As social signals continue carrying more weight in SERPs, optimization strategists must reconsider which social channels are most valuable. Basically, how do we want to divide our time investment? – focus on the tweets, the likes, the stumbling, the pins, or the plus?
Searchmetrics just released their 2013 SEO Ranking Factors correlation report, providing invaluable information about rank correlation. The primary factors consisted of majorly social signals. Seven out of the top ten ranking factors were social. Here they are, ordered by most important:
- Google +1
- Facebook Shares
- Number of Backlinks
- Facebook Total
- Facebook Comments
- Facebook Likes
- % Backlinks rel=nofollow
- SEO visibility of backlinking URL
As you can see, has found itself on top; however, Facebook makes up nearly half of the social signals on the list. That being said, the factor “Facebook total” is an aggregate of all Facebook factors, indicating comments+likes+shares is still less than G-plus.
According to Searchmetrics, “Google+ will overtake Facebook at the beginning of 2016”. While this is definitely a sweeping statement, they had some grounding to enforce it. Google Plus has seen continual annual growth, a socially staggering difference when compared to Facebook.
Percentage growth: Jan 2011 – March 2013
Google Plus: 788% (2.03 billion)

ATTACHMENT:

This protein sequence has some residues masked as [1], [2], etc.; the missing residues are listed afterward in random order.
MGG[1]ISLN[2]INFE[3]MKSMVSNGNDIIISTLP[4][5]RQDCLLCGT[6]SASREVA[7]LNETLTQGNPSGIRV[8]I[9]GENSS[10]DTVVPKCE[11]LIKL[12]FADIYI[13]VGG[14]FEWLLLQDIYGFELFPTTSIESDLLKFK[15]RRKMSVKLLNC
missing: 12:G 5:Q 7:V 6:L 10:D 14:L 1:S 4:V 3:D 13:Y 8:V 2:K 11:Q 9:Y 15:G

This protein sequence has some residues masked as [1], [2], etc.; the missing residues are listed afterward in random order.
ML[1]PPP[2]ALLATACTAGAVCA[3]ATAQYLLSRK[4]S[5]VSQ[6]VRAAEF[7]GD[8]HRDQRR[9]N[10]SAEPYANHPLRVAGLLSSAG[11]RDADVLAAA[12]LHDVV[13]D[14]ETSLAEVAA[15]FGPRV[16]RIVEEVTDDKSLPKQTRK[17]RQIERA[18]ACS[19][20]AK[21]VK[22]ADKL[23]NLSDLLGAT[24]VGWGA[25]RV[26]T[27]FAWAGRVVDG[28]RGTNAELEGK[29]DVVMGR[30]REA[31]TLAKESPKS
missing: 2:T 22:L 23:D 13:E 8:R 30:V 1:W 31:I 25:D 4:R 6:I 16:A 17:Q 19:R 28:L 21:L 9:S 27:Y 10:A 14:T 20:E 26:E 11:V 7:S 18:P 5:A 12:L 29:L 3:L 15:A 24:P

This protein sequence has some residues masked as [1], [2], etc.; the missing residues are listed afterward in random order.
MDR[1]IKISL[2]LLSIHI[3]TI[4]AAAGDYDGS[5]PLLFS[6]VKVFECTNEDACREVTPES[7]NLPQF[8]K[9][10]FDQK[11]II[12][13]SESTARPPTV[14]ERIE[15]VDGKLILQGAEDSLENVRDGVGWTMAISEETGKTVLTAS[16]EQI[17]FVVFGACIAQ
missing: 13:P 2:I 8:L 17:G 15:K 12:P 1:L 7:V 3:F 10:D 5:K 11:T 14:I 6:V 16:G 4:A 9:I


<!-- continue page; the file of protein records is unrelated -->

Facebook: 202% (29.66 billion)
Likes vs. Pluses: Searchmetrics projections for Feb 2016
Google: 1.1 trillion
Facebook: 850 billion
War or Peace?
The social arena is a hot and fast-paced place to be. Are we going to see a dramatic shift to Google Plus over the next few years? I think not; however, with Google authorship integrations and the plus gaining more weight, it’s surely going to become a primary goal for any SEO strategy.
Social sustainability is another factor to consider. Facebook has undeniably become tainted with ads – granted, they’re most times useful and smart. While it’s hard to imagine a world without Facebook, it does seem realistic to imagine them “capping” out their maximum user-potential in the near future, or even deterring a portion of its user-base. On the other hand, Google+ doesn’t need the ad-fuel to accelerate. In fact, their lack of ads may be exactly what bored Facebook users lean towards.
A couple weeks ago, Malcom Simmonds over at Heymalc posted his thoughts on the matter – definitely worth checking out!
As a whole, the social current is strong. Focusing on shareable content is key to pulling in social capital. Similar to the morals of many internet marketing articles, creating excellent, honest, interesting, and real content will always trump shortcuts and sneaky practices.
Each social channel has its own norms and best practices. With that in mind, gaining social capital is clutch to any optimization strategy. Learning the norms and taking time to become “experienced” in each social arena will keep optimization campaigns sustainable.
Here are some benchmark goals for your strategies:
Social Benchmark Goals
For all future content creators, here are some totals to benchmark, keeping you up to speed with top rankers.